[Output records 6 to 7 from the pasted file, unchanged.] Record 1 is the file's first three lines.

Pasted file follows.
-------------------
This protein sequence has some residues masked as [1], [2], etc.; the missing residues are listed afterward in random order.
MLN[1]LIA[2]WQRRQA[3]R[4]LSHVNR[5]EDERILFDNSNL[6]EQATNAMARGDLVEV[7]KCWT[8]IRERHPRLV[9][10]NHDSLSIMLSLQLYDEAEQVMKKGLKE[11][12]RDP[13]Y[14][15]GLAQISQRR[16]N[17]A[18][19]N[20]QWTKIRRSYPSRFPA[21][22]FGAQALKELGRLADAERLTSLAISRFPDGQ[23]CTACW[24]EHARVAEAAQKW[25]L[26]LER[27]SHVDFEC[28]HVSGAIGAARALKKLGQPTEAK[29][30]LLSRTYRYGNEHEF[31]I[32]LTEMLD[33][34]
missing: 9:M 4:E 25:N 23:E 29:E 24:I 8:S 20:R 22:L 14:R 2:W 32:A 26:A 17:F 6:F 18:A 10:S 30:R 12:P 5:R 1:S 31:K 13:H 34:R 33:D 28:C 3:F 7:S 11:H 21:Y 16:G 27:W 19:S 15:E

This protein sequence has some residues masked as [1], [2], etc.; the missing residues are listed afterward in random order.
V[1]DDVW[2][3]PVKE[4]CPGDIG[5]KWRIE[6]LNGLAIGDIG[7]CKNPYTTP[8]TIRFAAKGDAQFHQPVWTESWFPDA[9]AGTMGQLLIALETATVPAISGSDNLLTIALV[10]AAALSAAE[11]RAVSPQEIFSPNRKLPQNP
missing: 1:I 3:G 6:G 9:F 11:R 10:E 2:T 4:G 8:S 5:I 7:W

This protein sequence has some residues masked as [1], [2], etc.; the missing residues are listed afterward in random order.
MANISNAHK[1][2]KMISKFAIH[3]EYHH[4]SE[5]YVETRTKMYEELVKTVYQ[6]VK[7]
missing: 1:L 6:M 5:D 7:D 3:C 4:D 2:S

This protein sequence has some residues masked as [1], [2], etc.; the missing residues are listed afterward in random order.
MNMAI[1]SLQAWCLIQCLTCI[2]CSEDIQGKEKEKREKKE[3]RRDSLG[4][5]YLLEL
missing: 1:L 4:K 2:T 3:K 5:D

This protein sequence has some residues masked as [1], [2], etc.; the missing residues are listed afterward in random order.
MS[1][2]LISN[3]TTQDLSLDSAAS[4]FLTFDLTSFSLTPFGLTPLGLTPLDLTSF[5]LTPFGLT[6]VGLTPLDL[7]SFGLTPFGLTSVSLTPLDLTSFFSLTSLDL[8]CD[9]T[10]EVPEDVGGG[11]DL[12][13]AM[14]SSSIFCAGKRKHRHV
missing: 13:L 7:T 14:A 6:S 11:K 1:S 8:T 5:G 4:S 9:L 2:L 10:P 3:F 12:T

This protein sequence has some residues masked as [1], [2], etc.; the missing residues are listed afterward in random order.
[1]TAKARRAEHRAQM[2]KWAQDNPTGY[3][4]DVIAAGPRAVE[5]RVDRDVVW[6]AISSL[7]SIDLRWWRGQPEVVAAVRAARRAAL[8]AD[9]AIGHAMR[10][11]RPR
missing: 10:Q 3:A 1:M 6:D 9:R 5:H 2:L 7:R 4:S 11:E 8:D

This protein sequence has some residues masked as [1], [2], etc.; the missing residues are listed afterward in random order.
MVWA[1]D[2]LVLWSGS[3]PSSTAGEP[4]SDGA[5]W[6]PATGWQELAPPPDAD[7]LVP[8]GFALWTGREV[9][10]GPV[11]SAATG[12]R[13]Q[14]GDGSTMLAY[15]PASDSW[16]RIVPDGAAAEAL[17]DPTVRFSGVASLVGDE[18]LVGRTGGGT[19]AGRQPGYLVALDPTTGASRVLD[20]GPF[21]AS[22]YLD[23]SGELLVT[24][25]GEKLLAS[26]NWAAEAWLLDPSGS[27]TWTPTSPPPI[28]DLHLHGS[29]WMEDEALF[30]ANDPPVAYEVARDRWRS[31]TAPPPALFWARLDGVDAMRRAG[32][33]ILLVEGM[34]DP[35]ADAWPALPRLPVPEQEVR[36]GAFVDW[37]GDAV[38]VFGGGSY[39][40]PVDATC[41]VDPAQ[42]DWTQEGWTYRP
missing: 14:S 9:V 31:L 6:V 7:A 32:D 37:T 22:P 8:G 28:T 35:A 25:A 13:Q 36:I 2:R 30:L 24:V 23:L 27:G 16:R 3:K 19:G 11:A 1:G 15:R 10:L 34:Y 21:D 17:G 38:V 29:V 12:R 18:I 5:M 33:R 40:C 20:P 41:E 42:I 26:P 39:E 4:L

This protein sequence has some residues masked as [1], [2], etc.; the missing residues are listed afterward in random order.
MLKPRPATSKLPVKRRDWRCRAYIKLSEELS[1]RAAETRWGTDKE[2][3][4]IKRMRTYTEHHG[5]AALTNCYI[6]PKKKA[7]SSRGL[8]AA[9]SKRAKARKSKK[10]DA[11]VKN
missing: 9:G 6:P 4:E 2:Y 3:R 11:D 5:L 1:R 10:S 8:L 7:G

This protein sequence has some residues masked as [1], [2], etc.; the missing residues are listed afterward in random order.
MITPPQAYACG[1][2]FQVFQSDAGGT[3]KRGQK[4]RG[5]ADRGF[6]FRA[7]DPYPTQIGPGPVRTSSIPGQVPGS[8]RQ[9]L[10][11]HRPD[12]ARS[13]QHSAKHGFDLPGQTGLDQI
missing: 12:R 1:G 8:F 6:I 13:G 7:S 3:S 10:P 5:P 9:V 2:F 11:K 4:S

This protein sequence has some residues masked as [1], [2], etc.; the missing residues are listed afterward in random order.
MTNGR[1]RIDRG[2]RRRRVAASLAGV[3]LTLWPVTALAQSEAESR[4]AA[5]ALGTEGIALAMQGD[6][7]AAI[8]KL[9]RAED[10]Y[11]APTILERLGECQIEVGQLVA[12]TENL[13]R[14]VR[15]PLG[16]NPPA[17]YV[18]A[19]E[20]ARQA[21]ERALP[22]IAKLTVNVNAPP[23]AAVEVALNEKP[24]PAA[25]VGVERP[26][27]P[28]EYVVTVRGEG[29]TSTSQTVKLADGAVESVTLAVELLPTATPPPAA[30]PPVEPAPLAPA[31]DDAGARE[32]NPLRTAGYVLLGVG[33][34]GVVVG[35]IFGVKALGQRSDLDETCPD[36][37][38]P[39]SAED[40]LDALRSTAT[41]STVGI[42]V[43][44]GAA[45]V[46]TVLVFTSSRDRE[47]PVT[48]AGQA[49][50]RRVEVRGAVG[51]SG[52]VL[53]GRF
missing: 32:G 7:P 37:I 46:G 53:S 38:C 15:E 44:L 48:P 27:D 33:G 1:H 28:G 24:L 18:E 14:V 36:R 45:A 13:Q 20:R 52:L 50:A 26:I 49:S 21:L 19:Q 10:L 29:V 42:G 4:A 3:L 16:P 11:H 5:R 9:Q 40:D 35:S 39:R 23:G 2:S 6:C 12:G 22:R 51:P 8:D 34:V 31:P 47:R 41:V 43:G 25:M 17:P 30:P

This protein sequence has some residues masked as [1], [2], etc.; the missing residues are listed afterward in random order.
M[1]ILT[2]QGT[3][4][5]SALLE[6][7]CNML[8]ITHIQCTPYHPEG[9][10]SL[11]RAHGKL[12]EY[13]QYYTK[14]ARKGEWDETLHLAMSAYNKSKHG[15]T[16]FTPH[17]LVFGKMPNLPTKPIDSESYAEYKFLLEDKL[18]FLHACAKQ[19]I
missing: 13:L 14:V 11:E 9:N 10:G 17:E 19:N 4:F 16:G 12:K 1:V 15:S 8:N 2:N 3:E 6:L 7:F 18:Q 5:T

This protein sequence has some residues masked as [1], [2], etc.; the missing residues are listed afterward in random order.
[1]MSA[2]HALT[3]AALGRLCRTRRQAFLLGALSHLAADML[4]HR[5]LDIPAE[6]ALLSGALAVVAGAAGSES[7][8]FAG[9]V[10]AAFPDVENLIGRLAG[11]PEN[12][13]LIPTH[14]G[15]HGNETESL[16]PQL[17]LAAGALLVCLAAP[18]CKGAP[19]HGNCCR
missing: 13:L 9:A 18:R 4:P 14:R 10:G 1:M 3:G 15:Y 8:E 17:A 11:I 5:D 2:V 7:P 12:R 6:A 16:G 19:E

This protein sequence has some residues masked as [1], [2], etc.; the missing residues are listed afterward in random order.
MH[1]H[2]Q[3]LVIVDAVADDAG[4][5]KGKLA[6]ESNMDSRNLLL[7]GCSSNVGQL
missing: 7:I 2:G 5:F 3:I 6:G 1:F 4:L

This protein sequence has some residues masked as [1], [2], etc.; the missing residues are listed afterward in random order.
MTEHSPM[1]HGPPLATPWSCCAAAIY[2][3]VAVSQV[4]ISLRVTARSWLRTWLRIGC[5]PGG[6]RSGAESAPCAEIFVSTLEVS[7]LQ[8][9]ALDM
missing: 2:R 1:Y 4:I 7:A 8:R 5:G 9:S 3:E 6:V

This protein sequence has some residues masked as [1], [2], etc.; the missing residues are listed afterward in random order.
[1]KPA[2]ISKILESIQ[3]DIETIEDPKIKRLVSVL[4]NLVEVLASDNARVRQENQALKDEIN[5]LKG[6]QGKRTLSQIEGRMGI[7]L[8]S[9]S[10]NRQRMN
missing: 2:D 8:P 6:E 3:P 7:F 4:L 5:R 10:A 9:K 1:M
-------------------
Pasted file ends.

This protein sequence has some residues masked as [1], [2], etc.; the missing residues are listed afterward in random order.
[1]TAKARRAEHRAQM[2]KWAQDNPTGY[3][4]DVIAAGPRAVE[5]RVDRDVVW[6]AISSL[7]SIDLRWWRGQPEVVAAVRAARRAAL[8]AD[9]AIGHAMR[10][11]RPR
missing: 10:Q 3:A 1:M 6:D 9:R 5:H 2:L 7:R 4:S 11:E 8:D

This protein sequence has some residues masked as [1], [2], etc.; the missing residues are listed afterward in random order.
MVWA[1]D[2]LVLWSGS[3]PSSTAGEP[4]SDGA[5]W[6]PATGWQELAPPPDAD[7]LVP[8]GFALWTGREV[9][10]GPV[11]SAATG[12]R[13]Q[14]GDGSTMLAY[15]PASDSW[16]RIVPDGAAAEAL[17]DPTVRFSGVASLVGDE[18]LVGRTGGGT[19]AGRQPGYLVALDPTTGASRVLD[20]GPF[21]AS[22]YLD[23]SGELLVT[24][25]GEKLLAS[26]NWAAEAWLLDPSGS[27]TWTPTSPPPI[28]DLHLHGS[29]WMEDEALF[30]ANDPPVAYEVARDRWRS[31]TAPPPALFWARLDGVDAMRRAG[32][33]ILLVEGM[34]DP[35]ADAWPALPRLPVPEQEVR[36]GAFVDW[37]GDAV[38]VFGGGSY[39][40]PVDATC[41]VDPAQ[42]DWTQEGWTYRP
missing: 14:S 9:V 31:L 6:V 7:A 32:D 37:T 22:P 8:G 28:T 35:A 25:A 13:Q 36:I 2:R 30:L 24:V 23:L 27:G 16:R 3:K 19:G 11:A 1:G 15:R 10:L 34:Y 21:D 17:G 38:V 29:V 12:R 18:I 5:M 33:R 40:C 20:P 41:E 42:I 26:P 39:E 4:L